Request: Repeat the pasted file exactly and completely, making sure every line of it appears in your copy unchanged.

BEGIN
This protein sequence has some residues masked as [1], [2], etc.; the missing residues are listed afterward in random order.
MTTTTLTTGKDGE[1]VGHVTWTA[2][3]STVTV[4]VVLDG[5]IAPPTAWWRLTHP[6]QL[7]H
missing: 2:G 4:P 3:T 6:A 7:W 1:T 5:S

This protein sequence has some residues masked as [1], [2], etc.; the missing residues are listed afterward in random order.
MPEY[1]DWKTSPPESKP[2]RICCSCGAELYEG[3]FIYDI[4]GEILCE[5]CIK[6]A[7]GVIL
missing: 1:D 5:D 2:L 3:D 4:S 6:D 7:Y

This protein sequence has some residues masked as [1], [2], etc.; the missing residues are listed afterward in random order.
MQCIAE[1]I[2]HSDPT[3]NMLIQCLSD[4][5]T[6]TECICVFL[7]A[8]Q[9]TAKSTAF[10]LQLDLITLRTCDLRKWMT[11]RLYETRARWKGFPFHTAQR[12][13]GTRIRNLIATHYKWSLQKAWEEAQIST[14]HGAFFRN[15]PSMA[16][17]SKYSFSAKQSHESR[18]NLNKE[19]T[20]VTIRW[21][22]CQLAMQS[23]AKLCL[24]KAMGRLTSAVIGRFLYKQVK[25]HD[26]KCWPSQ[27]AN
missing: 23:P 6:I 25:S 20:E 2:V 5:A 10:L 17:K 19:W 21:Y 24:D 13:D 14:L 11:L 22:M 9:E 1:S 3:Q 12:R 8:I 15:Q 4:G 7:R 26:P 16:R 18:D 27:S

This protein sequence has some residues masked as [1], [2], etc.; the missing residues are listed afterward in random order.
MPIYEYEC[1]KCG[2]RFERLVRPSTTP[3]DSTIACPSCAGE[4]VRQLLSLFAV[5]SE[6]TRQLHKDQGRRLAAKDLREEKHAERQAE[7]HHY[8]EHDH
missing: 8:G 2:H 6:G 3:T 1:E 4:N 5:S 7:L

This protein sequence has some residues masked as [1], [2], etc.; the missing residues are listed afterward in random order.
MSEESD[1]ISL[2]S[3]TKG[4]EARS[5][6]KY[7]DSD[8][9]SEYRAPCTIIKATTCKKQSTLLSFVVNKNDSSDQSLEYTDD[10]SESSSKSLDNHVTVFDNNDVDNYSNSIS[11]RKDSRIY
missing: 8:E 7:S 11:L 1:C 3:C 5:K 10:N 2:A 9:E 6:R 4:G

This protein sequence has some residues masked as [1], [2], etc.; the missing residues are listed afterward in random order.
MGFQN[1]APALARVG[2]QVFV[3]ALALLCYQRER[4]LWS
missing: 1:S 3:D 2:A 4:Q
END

This protein sequence has some residues masked as [1], [2], etc.; the missing residues are listed afterward in random order.
MTTTTLTTGKDGE[1]VGHVTWTA[2][3]STVTV[4]VVLDG[5]IAPPTAWWRLTHP[6]QL[7]H
missing: 2:G 4:P 3:T 6:A 7:W 1:T 5:S

This protein sequence has some residues masked as [1], [2], etc.; the missing residues are listed afterward in random order.
MPEY[1]DWKTSPPESKP[2]RICCSCGAELYEG[3]FIYDI[4]GEILCE[5]CIK[6]A[7]GVIL
missing: 1:D 5:D 2:L 3:D 4:S 6:D 7:Y

This protein sequence has some residues masked as [1], [2], etc.; the missing residues are listed afterward in random order.
MQCIAE[1]I[2]HSDPT[3]NMLIQCLSD[4][5]T[6]TECICVFL[7]A[8]Q[9]TAKSTAF[10]LQLDLITLRTCDLRKWMT[11]RLYETRARWKGFPFHTAQR[12][13]GTRIRNLIATHYKWSLQKAWEEAQIST[14]HGAFFRN[15]PSMA[16][17]SKYSFSAKQSHESR[18]NLNKE[19]T[20]VTIRW[21][22]CQLAMQS[23]AKLCL[24]KAMGRLTSAVIGRFLYKQVK[25]HD[26]KCWPSQ[27]AN
missing: 23:P 6:I 25:S 20:E 2:V 5:A 10:L 17:K 19:W 21:Y 24:D 13:D 14:L 11:L 22:M 9:E 1:S 3:Q 12:R 8:I 15:Q 4:G 7:R 26:P 16:R 18:D 27:S

This protein sequence has some residues masked as [1], [2], etc.; the missing residues are listed afterward in random order.
MPIYEYEC[1]KCG[2]RFERLVRPSTTP[3]DSTIACPSCAGE[4]VRQLLSLFAV[5]SE[6]TRQLHKDQGRRLAAKDLREEKHAERQAE[7]HHY[8]EHDH
missing: 8:G 2:H 6:G 3:T 1:E 4:N 5:S 7:L

This protein sequence has some residues masked as [1], [2], etc.; the missing residues are listed afterward in random order.
MSEESD[1]ISL[2]S[3]TKG[4]EARS[5][6]KY[7]DSD[8][9]SEYRAPCTIIKATTCKKQSTLLSFVVNKNDSSDQSLEYTDD[10]SESSSKSLDNHVTVFDNNDVDNYSNSIS[11]RKDSRIY
missing: 8:E 7:S 11:L 1:C 3:C 5:K 10:N 2:A 9:E 6:R 4:G

This protein sequence has some residues masked as [1], [2], etc.; the missing residues are listed afterward in random order.
MGFQN[1]APALARVG[2]QVFV[3]ALALLCYQRER[4]LWS
missing: 1:S 3:D 2:A 4:Q